|US6334300||Oct 6, 2000||Jan 1, 2002||Jeffrey S. Melcher||Engine having external combustion chamber|
|US6360535||Oct 11, 2000||Mar 26, 2002||Ingersoll-Rand Company||System and method for recovering energy from an air compressor|
|US6367247||May 25, 2000||Apr 9, 2002||Don M. Yancey||Air engine|
|US6418708||Nov 13, 2001||Jul 16, 2002||Jeffrey S. Melcher||Engine having external combustion chamber|
|US6490854||Apr 10, 2002||Dec 10, 2002||Jeffrey S. Melcher||Engine having external combustion chamber|
|US6629573 *||Nov 1, 2000||Oct 7, 2003||Robert L. Perry||Air powered vehicle and power plant for the same|
|US6718751||Oct 29, 2002||Apr 13, 2004||Jeffrey S. Melcher||Engine having external combustion chamber|
|US6862973||Jul 25, 2003||Mar 8, 2005||Rehco, Llc||Pneumatic motor|
|US6988358||Mar 4, 2004||Jan 24, 2006||Jeffrey S. Melcher||Engine having external combustion chamber|
|US7315089 *||Feb 23, 2006||Jan 1, 2008||Michael Carl Lambertson||Powertrain system comprising compressed air engine and method comprising same|
|US7698890 *||Jul 24, 2007||Apr 20, 2010||Cecchini Iii Louis R||Propulsion system|
|US7819362 *||Mar 1, 2007||Oct 26, 2010||Evergreen International Aviation, Inc.||Enhanced aerial delivery system|
|US8066223||Jul 15, 2010||Nov 29, 2011||Evergreen International Aviation, Inc.||Enhanced aerial delivery system|
|US8079551||Aug 24, 2010||Dec 20, 2011||Evergreen International Aviation, Inc.||Enhanced aerial delivery system|
|US8313121 *||Sep 29, 2008||Nov 20, 2012||Deakin University||Chassis for pneumatic vehicle|
|US8317257||Sep 29, 2008||Nov 27, 2012||Deakin University||Body for pneumatic vehicle|
|US8342283||Sep 29, 2008||Jan 1, 2013||Deakin University||Pneumatic powertrain for an automotive vehicle|
|US8640450||Sep 8, 2008||Feb 4, 2014||St. Mary Technology Llc||Compressed fluid motor|
|US8657046||Dec 3, 2008||Feb 25, 2014||Caudill Energy Systems, Corporation||Engine system|
|US8667787||Jun 16, 2010||Mar 11, 2014||Hb Spider Llc||Compressed air engine|
|US8827016 *||Apr 25, 2012||Sep 9, 2014||High Gas Mileage, Llc||Hybrid vehicle with multiple energy sub-systems|
|US8850807||Jun 11, 2011||Oct 7, 2014||Hb Spider Llc||Compressed air engine|
|US8890342||Aug 15, 2012||Nov 18, 2014||Sami Mohammed Alenezi||Air powered electrical generator|
|US9068455 *||Nov 7, 2012||Jun 30, 2015||Yu-Hun Nien||Pneumatic engine system with air circulation|
|US9074588 *||May 6, 2010||Jul 7, 2015||Amir Khajepour||Air compression method and apparatus|
|US9227507||Dec 5, 2012||Jan 5, 2016||Deakin University||Pneumatic powertrain for an automotive vehicle|
|US9234436 *||Mar 26, 2012||Jan 12, 2016||Beijing Xiangtian Huachuang Aerodynamic Force Technology Research Institute Company Limited||Air-powered generator system with electromagnetic auxiliary power unit|
|US9435202||Mar 5, 2013||Sep 6, 2016||St. Mary Technology Llc||Compressed fluid motor, and compressed fluid powered vehicle|
|US9475394||Jan 21, 2014||Oct 25, 2016||Hb Spider Llc||Compressed air engine|
|US20040060429 *||Jul 25, 2003||Apr 1, 2004||Jeffrey Rehkemper||Pneumatic motor|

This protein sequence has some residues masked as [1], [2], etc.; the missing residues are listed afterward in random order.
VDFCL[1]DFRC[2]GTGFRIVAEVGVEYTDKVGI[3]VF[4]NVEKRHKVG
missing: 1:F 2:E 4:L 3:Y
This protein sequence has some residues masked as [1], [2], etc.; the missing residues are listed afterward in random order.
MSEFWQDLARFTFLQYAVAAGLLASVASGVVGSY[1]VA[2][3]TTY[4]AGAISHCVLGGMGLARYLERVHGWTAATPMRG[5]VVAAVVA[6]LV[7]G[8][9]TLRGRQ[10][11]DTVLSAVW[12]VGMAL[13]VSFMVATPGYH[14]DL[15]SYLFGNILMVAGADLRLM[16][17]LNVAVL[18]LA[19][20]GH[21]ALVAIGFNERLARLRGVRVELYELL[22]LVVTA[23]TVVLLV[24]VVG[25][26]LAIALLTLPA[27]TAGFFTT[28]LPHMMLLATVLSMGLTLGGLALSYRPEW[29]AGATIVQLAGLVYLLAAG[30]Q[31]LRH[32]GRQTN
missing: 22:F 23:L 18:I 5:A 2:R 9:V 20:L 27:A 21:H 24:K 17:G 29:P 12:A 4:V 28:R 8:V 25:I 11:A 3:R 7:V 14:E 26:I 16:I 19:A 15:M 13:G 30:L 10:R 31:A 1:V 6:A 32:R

|US20040163376 *||Mar 4, 2004||Aug 26, 2004||Mehail James J.||Engine having external combustion chamber|
|US20060225941 *||Apr 11, 2005||Oct 12, 2006||Cole William J||Compressed air powered vehicle|
|US20070194573 *||Feb 23, 2006||Aug 23, 2007||Lambertson Michael C Sr||Powertrain system comprising compressed air engine and method comprising same|
|US20080210825 *||Mar 1, 2007||Sep 4, 2008||Evergreen International Aviation, Inc.||Enhanced aerial delivery system|
|US20090064672 *||Sep 8, 2008||Mar 12, 2009||Rafalski Jr Leroy J||Compressed fluid motor|
|US20100000806 *||Dec 3, 2008||Jan 7, 2010||Caudill Leroy||Engine system|
|US20100078245 *||Sep 29, 2008||Apr 1, 2010||Bernard Frank Rolfe||Chassis for pneumatic vehicle|
|US20100078253 *||Sep 29, 2008||Apr 1, 2010||Bernard Frank Rolfe||Pneumatic powertrain for an automotive vehicle|
|US20100078254 *||Sep 29, 2008||Apr 1, 2010||Bernard Frank Rolfe||Body for pneumatic vehicle|
|US20100096209 *||Oct 20, 2008||Apr 22, 2010||Mohammad Fahar Usmani||Air-propelled vehicle|
|US20100212307 *||Feb 19, 2010||Aug 26, 2010||Nge, Llc||Closed electropneumatic system for propulsion|
|US20100282914 *||Jul 15, 2010||Nov 11, 2010||Evergreen International Aviation, Inc.||Enhanced aerial delivery system|
|US20100296949 *||Aug 6, 2010||Nov 25, 2010||Advanced Air Innovations Llc||High-efficiency pneumatic drive motor system|
|US20100314496 *||Aug 24, 2010||Dec 16, 2010||Evergreen International Aviation, Inc.||Enhanced aerial delivery system|
|US20110180340 *||Jan 27, 2010||Jul 28, 2011||Leonard Wayne Peaslee||Compressed gas power drive system for a motor vehicle and method therefor|
|US20120267179 *||Apr 25, 2012||Oct 25, 2012||High Gas Mileage, Llc||Hybrid vehicle with multiple energy sub-systems|
|US20130047595 *||May 6, 2010||Feb 28, 2013||Amir Khajepour||Air compression method and apparatus|
|US20140123638 *||Nov 7, 2012||May 8, 2014||Yu-Hun Nien||Pneumatic engine system with air circulation|
|US20140246867 *||Mar 26, 2012||Sep 4, 2014||Beijing Xiangtian Huachuang Aerodynamic Force Technology Research Institute Company Limited||Air-powered generator system with electromagnetic auxiliary power unit|
|US20140374174 *||Sep 8, 2014||Dec 25, 2014||High Gas Mileage, Llc||Hybrid vehicle with multiple energy sub-systems|
|WO1980000992A1 *||Oct 31, 1979||May 15, 1980||H Taylor||Regenerative energy transfer system|
|WO1992020276A1 *||Feb 19, 1992||Nov 26, 1992||Ivac Corporation||Apparatus for applanating an artery|
|WO2009049634A1 *||Oct 19, 2007||Apr 23, 2009||Tolentino Montero, Pedro Augusto||System of adaptation in internal combustion engines with compressed air|
|WO2010096196A1 *||Feb 22, 2010||Aug 26, 2010||Nge, Llc||Closed electropneumatic system for propulsion|
|WO2011019587A1 *||Aug 6, 2010||Feb 17, 2011||Advanced Air Innovations Llc||High-efficiency pneumatic drive motor system|
|WO2016043611A3 *||May 12, 2015||May 12, 2016||Gabriel Folea||Compressed air engine|
|U.S. Classification||60/370, 60/412, 180/65.28, 180/302, 180/65.27, 60/371, 180/65.245|
|International Classification||F01B17/00, B60K3/00, F01L25/08, F01L25/00, F01B23/02, B60K3/02, F01B23/00, F01B17/02|
|Cooperative Classification||F01B23/02, F01L25/08, B60K3/02, F01B17/02|
|European Classification||B60K3/02, F01B23/02, F01L25/08, F01B17/02|